Meeting Customers on Their Own Terms...Their Search Terms (Part 1)

"Top-down" marketing was dying a slow, unattractive death, even before the Web took over the world. The advertising dollars, creativity, number of repetitions needed for retention, and everything else needed to launch, maintain, and build a brand were increasing every year, along with the odds against success.

Enter the Web, where everybody could find everything and talk about it to everybody else for no marginal cost. The idea of "bottom-up," word of mouth marketing, generally not much more than a gleam in some marketing professors' eyes, became a reality. In business-to-business, it has become more than that—it has become THE decision-making environment. For a major purchase, 98% of the people involved in making that decision will have accessed Google before the decision is made (Enquiro B2B Survey, 2007).

For most B2B purchases, particularly first-time purchases and technology products, the Web is the only source for information. Studies show that, in the B2B market, over 75 percent of purchasers searching for a new solution begin their search on the Web. Since 92 percent of all U.S. search traffic occurs on Google, Yahoo and MSN, we really need to gain an understanding of performance on these three search engines. (comScore data, 6/2007) The issue is how to measure search, to provide our clients with an objective measure of their performance on the major search engines.

Rankings, Visibility and Readership:

How Many People Are You Reaching? When someone uses a search engine to find a solution, typically he opens up a search engine, usually Google (over 77 % of B2B searches), inputs a search phrase of two to five words, and gets a whole bunch of search results back—often millions of listings assembled ten at a time on separate pages. The searcher then clicks on listings—or, as is increasingly the case (especially with young men), refines the search and then clicks, refines and clicks—until he finds his topic. To the searcher, the efficiency of a search engine is probably measured by how few listings he needs to explore to find what he is looking for.

There has been considerable research on the "readership" of each page of search results. In the B2B arena, we believe 100% of searchers see the first three listings, up to 90% review listings 4 through 10, and about 50% go on to the second page. After that, readership declines rapidly—a small fraction of searchers reach the third page.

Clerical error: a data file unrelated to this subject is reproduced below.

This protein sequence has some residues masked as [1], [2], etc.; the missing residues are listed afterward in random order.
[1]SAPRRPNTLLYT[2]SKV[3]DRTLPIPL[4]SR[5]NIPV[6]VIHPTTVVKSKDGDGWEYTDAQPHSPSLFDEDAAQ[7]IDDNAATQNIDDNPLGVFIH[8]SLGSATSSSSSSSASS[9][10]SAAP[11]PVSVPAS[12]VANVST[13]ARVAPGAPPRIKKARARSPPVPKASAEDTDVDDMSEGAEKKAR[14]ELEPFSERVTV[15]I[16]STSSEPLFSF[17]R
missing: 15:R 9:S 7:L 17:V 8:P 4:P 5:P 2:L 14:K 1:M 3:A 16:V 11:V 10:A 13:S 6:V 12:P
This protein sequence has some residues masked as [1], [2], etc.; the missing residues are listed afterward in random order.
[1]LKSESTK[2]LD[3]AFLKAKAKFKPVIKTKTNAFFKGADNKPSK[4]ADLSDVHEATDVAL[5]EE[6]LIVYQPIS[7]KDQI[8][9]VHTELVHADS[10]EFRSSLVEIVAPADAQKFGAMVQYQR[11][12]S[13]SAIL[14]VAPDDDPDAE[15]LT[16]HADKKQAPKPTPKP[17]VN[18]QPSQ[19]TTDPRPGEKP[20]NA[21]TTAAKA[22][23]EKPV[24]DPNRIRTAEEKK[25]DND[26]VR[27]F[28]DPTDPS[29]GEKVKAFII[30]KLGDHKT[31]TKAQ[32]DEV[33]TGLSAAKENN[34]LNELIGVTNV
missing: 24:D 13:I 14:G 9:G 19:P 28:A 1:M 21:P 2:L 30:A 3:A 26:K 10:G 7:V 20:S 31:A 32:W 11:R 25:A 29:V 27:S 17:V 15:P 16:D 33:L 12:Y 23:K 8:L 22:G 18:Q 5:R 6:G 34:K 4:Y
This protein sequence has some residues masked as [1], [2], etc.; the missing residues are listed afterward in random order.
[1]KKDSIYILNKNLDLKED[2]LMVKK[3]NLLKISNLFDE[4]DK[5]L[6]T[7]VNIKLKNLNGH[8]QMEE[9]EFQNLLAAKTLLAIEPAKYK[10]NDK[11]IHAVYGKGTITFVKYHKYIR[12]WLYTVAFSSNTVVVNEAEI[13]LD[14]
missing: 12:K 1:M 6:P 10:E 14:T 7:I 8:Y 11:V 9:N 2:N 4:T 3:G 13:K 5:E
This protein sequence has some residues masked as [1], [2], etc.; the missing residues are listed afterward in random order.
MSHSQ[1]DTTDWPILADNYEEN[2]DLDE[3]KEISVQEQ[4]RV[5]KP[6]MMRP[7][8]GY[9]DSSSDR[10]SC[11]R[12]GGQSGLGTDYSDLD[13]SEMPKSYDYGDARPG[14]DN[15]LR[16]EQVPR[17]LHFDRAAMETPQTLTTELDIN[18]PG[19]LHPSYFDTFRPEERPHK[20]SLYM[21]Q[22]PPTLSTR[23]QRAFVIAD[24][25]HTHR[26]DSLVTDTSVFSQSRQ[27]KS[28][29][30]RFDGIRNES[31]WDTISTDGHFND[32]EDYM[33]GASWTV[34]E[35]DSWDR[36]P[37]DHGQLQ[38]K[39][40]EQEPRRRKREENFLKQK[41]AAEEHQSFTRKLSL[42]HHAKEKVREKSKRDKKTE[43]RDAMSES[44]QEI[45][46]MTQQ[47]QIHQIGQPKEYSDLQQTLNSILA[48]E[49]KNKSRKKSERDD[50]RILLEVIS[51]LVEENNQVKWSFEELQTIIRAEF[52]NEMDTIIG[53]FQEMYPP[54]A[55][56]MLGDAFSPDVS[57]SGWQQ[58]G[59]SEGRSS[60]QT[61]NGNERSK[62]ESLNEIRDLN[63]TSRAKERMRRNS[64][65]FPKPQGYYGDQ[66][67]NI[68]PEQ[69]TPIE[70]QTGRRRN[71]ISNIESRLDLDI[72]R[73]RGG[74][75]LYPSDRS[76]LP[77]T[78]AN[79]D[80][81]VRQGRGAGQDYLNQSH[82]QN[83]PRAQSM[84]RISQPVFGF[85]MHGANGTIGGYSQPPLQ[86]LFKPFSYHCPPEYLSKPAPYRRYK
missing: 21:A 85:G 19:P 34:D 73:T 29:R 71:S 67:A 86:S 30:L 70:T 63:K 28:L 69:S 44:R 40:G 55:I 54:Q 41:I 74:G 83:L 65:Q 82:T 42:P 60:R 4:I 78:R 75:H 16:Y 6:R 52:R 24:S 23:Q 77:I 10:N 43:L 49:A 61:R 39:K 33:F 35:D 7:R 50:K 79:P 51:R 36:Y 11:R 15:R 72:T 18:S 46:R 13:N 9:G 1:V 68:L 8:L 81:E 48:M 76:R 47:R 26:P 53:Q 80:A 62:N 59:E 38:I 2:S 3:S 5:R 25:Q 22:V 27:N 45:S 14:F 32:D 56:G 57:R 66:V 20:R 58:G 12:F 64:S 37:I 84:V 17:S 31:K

So how do we measure this process? It is important to know that the number of incidences of search phrases is carefully measured. We developed the Total Available Search Market™ metric, or TASM™, to evaluate our clients' potential search phrases to find the best candidates. We make a list of our client's search phrases, measure the number of times that phrase was used in the course of a month, measure the client's position on a search engine result page for that phrase, and do the math to measure out how many people will see the client's listing when they input a particular search phrase. The math is easy—what is not immediately intuitive is the reality that creating a useful metric means not trying to do too much. What makes for good marketing intelligence is "actionability"—a metric that is too reductive decreases the ability of our clients to act on the data we are giving them. We need to keep our eyes trained on the performance of the important keyword phrases in order to have a sense that we are attracting the "most, best targeted" traffic to the website. That kind of focus—keyword by keyword—is critical to developing an effective natural search strategy. It is even more important when adjusting and tweaking the website.

(This is Part 1 of a two-part article. Next: The Relentless Art and Sweet Science of Keyword Selection)



Specializing in marketing technology-based companies since 1987, and active in Internet marketing since 1992, John Rasco's skills as a marketer, team leader and strategist are key to successful client engagements. Founder of Brand X Austin and RefreshWeb, a national B2B internet marketing agency, John has an entrepreneurial gene, a creative bent and a passion for challenging projects.


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